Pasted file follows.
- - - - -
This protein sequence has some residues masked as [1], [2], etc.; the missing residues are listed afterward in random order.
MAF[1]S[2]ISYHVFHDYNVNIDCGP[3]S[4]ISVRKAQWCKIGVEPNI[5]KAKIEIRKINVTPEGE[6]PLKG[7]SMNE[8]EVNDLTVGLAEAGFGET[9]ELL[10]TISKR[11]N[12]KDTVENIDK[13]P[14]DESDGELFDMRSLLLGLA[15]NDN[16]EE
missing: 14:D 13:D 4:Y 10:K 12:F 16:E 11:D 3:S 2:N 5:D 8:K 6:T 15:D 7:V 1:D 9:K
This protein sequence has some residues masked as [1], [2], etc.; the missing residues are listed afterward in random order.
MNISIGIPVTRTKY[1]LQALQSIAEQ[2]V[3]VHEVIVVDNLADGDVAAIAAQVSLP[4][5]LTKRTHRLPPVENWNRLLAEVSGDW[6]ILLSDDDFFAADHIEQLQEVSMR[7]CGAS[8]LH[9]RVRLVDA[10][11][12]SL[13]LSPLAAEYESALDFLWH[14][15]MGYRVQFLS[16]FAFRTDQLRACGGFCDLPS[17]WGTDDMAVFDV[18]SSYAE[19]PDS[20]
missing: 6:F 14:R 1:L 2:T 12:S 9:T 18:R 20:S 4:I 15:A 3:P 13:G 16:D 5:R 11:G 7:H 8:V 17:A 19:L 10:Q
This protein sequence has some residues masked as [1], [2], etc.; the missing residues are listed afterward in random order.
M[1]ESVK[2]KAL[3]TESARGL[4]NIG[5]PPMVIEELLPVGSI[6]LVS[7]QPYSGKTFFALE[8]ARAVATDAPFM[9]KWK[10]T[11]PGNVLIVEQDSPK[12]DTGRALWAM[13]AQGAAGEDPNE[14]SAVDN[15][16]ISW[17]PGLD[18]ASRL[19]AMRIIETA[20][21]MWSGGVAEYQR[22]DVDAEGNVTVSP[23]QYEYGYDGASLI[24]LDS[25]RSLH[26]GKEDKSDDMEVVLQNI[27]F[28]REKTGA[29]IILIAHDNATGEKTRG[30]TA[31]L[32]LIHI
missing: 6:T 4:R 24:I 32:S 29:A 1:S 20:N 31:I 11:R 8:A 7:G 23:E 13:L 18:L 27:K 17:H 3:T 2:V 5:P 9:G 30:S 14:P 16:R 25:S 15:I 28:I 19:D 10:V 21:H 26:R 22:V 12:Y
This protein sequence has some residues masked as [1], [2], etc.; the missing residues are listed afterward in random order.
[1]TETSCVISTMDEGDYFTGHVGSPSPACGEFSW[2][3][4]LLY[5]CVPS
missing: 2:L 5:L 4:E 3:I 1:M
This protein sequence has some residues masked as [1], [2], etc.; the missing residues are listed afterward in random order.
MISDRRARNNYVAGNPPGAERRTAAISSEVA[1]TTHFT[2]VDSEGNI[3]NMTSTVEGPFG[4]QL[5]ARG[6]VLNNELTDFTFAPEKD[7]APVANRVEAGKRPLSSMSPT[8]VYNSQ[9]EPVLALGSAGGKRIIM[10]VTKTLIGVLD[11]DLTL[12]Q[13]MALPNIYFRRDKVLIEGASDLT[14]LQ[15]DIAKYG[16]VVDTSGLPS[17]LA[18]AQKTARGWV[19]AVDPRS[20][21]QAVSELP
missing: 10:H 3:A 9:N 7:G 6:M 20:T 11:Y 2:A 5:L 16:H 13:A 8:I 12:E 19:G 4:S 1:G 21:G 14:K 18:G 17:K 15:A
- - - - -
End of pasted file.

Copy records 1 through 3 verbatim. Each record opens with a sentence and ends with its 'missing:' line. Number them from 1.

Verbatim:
This protein sequence has some residues masked as [1], [2], etc.; the missing residues are listed afterward in random order.
MAF[1]S[2]ISYHVFHDYNVNIDCGP[3]S[4]ISVRKAQWCKIGVEPNI[5]KAKIEIRKINVTPEGE[6]PLKG[7]SMNE[8]EVNDLTVGLAEAGFGET[9]ELL[10]TISKR[11]N[12]KDTVENIDK[13]P[14]DESDGELFDMRSLLLGLA[15]NDN[16]EE
missing: 14:D 13:D 4:Y 10:K 12:F 16:E 11:D 3:S 2:N 5:D 8:K 6:T 15:D 7:V 1:D 9:K
This protein sequence has some residues masked as [1], [2], etc.; the missing residues are listed afterward in random order.
MNISIGIPVTRTKY[1]LQALQSIAEQ[2]V[3]VHEVIVVDNLADGDVAAIAAQVSLP[4][5]LTKRTHRLPPVENWNRLLAEVSGDW[6]ILLSDDDFFAADHIEQLQEVSMR[7]CGAS[8]LH[9]RVRLVDA[10][11][12]SL[13]LSPLAAEYESALDFLWH[14][15]MGYRVQFLS[16]FAFRTDQLRACGGFCDLPS[17]WGTDDMAVFDV[18]SSYAE[19]PDS[20]
missing: 6:F 14:R 1:L 2:T 12:S 9:T 18:R 20:S 4:I 15:A 3:P 13:G 16:D 5:R 11:G 7:H 8:V 17:A 19:L 10:Q
This protein sequence has some residues masked as [1], [2], etc.; the missing residues are listed afterward in random order.
M[1]ESVK[2]KAL[3]TESARGL[4]NIG[5]PPMVIEELLPVGSI[6]LVS[7]QPYSGKTFFALE[8]ARAVATDAPFM[9]KWK[10]T[11]PGNVLIVEQDSPK[12]DTGRALWAM[13]AQGAAGEDPNE[14]SAVDN[15][16]ISW[17]PGLD[18]ASRL[19]AMRIIETA[20][21]MWSGGVAEYQR[22]DVDAEGNVTVSP[23]QYEYGYDGASLI[24]LDS[25]RSLH[26]GKEDKSDDMEVVLQNI[27]F[28]REKTGA[29]IILIAHDNATGEKTRG[30]TA[31]L[32]LIHI
missing: 6:T 4:R 24:I 32:S 29:A 1:S 20:N 31:I 11:R 8:A 7:G 23:E 13:L 18:L 27:K 17:H 3:T 2:V 5:P 9:G 30:S 14:P 16:R 25:S 15:I 28:I 19:D 10:V 21:H 26:R 22:V 12:Y